The Need for Unique, Strong Passwords
Cybersecurity experts continually identify the use of strong, unique passwords as one of their top recommendations. However, this is also one of the least commonly followed recommendations because unless you know the tricks, it's difficult to remember strong, unique passwords for every login and website.
Why your password is important
Cybersecurity experts make the recommendation for strong, unique passowrds for several reasons - the first being that every day malicious cyber threat actors compromise websites and online accounts, and post lists of usernames, email addresses, and passwords online. This exposes people's passwords, and worst yet, they are exposed with information that uniquely identifies the user, such as email address. That means that a malicious actor can look for other accounts associated with that same person, such as work related, personal social media, or banking accounts. When the malicious actor finds those accounts, they can try logging in with the exposed password and if the password is reused, they can gain access. This is why unique passwords matter.
Secondly, when malicious cyber threat actors can't easily find or guess the password, they can use a technique called brute forcing. This is a technique where they try every possible password until the correct password is identified. Of course, most attackers don't sit there manually entering guesses - they use computer programs that can work day and night and enter guesses at a far higher rate than any human being could. These cracking programs know all the popular passwords (and how popular they are), have huge lists of dictionary words they can consult, and know the tricks that people use to obfuscate passwords by adding funny [email protected]. A strong password consists of at least 10 characters and includes a combination of uppercase and lowercase letters, numbers, and symbols. The stronger the password the less likely brute forcing will be successful.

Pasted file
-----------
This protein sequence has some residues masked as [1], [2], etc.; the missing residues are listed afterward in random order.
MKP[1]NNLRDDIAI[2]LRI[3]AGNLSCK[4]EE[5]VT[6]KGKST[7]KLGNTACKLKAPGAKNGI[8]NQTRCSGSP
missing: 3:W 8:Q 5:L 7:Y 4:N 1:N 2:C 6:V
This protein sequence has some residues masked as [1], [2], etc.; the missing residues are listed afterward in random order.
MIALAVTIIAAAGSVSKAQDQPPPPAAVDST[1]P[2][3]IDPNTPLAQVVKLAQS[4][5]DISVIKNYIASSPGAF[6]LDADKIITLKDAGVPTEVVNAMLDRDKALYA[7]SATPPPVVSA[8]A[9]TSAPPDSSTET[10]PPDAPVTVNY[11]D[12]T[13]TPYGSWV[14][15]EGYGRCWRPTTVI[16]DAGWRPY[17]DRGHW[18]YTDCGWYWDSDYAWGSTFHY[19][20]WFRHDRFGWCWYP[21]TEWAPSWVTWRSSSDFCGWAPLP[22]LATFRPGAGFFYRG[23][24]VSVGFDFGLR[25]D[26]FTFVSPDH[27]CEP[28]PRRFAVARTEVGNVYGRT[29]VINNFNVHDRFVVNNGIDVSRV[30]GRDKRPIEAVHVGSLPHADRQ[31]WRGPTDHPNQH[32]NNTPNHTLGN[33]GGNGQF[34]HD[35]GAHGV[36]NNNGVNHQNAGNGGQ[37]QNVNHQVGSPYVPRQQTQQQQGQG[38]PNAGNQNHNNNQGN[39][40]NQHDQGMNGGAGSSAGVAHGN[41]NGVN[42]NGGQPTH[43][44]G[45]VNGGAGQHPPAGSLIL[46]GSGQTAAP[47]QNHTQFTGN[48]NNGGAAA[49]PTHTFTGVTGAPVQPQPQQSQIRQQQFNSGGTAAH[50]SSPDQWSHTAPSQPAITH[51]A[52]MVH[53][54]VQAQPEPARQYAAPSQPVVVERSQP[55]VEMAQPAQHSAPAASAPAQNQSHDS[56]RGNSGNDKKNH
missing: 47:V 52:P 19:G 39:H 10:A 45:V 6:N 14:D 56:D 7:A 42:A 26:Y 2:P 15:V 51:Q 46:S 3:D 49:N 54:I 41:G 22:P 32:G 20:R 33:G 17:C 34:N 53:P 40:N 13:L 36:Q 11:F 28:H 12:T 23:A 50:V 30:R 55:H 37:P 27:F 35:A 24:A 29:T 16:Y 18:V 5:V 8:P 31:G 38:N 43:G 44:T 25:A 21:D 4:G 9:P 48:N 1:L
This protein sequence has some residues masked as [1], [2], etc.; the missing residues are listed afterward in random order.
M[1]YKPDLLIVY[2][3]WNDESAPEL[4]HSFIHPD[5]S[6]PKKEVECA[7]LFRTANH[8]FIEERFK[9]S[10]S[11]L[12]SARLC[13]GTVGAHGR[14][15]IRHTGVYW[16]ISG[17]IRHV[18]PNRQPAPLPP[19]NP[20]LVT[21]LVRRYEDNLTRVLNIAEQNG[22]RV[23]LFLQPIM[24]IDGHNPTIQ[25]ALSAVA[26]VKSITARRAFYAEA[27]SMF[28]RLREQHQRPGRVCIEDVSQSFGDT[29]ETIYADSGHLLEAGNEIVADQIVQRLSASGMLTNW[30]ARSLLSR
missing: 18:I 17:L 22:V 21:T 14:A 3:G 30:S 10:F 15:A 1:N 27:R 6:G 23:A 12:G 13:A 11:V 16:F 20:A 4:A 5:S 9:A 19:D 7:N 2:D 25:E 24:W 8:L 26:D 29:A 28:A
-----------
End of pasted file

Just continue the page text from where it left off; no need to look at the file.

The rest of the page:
Consider using a password manager, which is an application that can run on a computer, smartphone, or in the cloud, that securely tracks and stores passwords, Most password managers can also generate strong, random passwords for each account. As long as the password to access the password manager is strong and unique, and the two-factor authentication is being utilized, this technique can be effective.
Security experts are now recommending a "pass phrase" rather than simply a password. Such a phrase should be relatively long - perhaps 20 characters or so and consist of seemingly random words strung together along with numbers, symbols and upper and lower case letters. Think of something you can remember but others couldn't guess such as YellowChocolate#56CadillacFi$h.